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Greene’s Hero: The Loss of the Religious Sense | Original Article

Titiksha Pareek*, Chhote Lal, in Journal of Advances and Scholarly Researches in Allied Education | Multidisciplinary Academic Research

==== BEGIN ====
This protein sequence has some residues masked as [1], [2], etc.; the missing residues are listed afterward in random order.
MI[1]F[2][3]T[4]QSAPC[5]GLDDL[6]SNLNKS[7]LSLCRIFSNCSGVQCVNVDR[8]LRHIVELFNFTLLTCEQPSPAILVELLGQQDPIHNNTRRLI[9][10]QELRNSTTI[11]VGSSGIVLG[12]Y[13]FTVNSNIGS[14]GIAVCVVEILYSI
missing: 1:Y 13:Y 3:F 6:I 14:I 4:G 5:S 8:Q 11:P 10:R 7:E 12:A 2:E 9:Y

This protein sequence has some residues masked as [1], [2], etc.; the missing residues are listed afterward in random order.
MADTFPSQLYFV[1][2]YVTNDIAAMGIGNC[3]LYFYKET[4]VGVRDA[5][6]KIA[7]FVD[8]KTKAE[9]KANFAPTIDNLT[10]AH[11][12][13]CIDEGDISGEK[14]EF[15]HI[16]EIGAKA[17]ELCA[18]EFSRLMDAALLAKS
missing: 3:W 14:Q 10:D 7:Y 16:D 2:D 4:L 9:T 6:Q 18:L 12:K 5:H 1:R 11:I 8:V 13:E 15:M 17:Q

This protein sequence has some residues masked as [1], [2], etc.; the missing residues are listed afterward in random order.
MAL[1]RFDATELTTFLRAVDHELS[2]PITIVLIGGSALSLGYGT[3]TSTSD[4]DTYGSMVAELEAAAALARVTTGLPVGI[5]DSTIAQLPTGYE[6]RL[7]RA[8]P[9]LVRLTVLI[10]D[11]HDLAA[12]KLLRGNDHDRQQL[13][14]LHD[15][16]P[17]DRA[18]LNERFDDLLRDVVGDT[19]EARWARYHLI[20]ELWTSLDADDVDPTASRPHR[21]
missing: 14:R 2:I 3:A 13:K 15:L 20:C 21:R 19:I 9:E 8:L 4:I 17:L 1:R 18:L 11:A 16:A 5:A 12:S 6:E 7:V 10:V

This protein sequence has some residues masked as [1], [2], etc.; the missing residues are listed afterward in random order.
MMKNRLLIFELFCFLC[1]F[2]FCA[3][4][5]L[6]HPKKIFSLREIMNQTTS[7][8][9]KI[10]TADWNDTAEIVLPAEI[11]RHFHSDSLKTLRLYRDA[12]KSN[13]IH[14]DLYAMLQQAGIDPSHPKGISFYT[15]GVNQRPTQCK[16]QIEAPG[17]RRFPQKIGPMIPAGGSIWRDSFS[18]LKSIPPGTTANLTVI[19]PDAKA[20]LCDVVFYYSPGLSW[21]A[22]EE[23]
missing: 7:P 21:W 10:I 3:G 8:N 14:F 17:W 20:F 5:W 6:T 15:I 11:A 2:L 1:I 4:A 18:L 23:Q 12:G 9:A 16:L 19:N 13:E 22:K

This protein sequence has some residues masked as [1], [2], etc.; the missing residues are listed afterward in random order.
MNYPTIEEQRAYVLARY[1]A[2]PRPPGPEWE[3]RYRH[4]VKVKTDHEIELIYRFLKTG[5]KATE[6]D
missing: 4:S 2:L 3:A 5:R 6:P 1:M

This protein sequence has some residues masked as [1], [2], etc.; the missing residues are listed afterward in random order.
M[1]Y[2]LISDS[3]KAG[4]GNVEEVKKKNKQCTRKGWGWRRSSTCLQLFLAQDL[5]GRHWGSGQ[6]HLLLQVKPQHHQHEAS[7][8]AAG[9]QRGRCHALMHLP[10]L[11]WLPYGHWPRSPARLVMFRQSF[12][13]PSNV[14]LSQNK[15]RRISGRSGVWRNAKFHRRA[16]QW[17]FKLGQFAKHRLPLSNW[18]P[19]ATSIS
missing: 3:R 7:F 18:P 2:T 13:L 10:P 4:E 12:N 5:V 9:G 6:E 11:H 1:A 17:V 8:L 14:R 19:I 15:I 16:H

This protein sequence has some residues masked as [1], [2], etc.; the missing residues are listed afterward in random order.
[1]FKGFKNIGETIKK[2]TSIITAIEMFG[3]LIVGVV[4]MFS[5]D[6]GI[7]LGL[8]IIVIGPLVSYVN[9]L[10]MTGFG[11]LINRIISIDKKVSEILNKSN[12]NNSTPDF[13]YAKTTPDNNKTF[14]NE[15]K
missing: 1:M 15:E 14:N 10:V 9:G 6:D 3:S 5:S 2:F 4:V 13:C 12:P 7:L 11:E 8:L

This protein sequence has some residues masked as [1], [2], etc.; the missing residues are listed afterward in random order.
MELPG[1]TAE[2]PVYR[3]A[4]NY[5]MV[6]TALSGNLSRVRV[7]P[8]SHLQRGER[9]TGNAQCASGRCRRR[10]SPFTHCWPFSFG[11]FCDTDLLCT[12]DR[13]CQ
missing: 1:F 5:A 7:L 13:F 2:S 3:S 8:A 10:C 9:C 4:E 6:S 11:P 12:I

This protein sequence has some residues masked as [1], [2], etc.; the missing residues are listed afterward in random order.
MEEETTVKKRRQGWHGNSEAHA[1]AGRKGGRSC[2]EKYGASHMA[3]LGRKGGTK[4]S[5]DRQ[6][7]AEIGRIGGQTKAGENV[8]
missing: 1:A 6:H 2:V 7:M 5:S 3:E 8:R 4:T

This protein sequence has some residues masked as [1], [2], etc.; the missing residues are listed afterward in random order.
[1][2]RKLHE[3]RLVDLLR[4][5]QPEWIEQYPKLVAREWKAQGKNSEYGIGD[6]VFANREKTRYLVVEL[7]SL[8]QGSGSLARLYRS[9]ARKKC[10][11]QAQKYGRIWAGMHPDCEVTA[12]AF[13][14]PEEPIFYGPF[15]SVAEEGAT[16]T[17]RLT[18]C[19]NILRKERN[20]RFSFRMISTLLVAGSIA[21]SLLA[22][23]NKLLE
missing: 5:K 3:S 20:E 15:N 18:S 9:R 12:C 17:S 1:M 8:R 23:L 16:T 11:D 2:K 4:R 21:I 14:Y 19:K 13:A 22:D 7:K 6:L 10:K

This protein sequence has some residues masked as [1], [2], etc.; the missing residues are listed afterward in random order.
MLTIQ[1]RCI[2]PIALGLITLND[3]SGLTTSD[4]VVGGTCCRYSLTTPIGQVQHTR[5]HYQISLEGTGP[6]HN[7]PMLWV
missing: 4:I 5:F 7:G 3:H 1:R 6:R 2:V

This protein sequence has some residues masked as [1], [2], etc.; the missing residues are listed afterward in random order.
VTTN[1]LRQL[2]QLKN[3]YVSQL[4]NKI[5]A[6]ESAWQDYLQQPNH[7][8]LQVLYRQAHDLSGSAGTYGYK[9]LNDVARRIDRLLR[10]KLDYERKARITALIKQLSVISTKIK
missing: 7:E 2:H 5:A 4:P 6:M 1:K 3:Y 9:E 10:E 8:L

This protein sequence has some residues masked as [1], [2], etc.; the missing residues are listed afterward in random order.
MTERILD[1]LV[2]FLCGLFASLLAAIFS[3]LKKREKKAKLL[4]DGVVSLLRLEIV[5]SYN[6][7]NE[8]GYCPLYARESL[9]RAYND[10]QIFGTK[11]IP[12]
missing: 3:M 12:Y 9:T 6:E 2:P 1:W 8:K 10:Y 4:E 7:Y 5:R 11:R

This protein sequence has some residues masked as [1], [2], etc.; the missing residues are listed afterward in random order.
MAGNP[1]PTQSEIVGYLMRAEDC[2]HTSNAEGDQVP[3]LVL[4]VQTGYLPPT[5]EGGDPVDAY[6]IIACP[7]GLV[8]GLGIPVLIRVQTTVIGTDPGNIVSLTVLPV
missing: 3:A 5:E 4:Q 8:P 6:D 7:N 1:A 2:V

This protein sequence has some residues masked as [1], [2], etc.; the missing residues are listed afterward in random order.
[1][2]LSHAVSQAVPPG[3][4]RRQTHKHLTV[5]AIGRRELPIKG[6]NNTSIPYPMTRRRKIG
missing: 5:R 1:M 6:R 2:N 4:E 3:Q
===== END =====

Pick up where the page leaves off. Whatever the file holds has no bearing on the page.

In an essay Greene has lamented the loss of the religious sense in the English novel. “It was as if the world of fiction had lost a dimension,” he wrote. Greene is the leading exponent in English of the existentialist – psychological fiction which dominated European literature during the forties and afterwards. When Greene began his writing career, the period was marked by squalor, depression in moral, spiritual and religious values resulting from the First World War. The period can be well depicted in W.B. Yeat’s words when he sings sadly “Things fall apart, the centre cannot holdmere anarchy is loosened upon the world.” This disillusionment of the age resulted in a marked decline of the spiritual element, anxiety, apathy and agnosticism. Greene depicts in his works his modern mood of anxiety and boredom and man’s isolation in an alien universe. He protests against moral and spiritual degradation of man in our age. He repeatedly calls attention to the curious ‘malaise’ of modern man of considering the Church as old fashioned and out of date.